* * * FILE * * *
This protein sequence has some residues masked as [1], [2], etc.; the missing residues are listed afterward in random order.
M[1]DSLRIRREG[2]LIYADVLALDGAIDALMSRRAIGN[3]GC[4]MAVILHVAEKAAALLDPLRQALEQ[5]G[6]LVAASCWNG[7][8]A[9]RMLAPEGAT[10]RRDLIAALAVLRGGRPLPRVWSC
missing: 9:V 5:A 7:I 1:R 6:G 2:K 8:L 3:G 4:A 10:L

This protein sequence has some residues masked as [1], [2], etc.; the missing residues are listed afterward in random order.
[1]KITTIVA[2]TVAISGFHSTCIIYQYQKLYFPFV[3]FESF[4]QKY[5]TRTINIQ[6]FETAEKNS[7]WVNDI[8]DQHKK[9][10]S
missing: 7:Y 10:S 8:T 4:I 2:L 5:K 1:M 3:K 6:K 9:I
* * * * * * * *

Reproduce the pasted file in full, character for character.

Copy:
This protein sequence has some residues masked as [1], [2], etc.; the missing residues are listed afterward in random order.
M[1]DSLRIRREG[2]LIYADVLALDGAIDALMSRRAIGN[3]GC[4]MAVILHVAEKAAALLDPLRQALEQ[5]G[6]LVAASCWNG[7][8]A[9]RMLAPEGAT[10]RRDLIAALAVLRGGRPLPRVWSC
missing: 9:V 5:A 7:I 1:R 6:G 2:K 8:L 3:G 4:A 10:L

This protein sequence has some residues masked as [1], [2], etc.; the missing residues are listed afterward in random order.
[1]KITTIVA[2]TVAISGFHSTCIIYQYQKLYFPFV[3]FESF[4]QKY[5]TRTINIQ[6]FETAEKNS[7]WVNDI[8]DQHKK[9][10]S
missing: 7:Y 10:S 8:T 4:I 2:L 5:K 1:M 3:K 6:K 9:I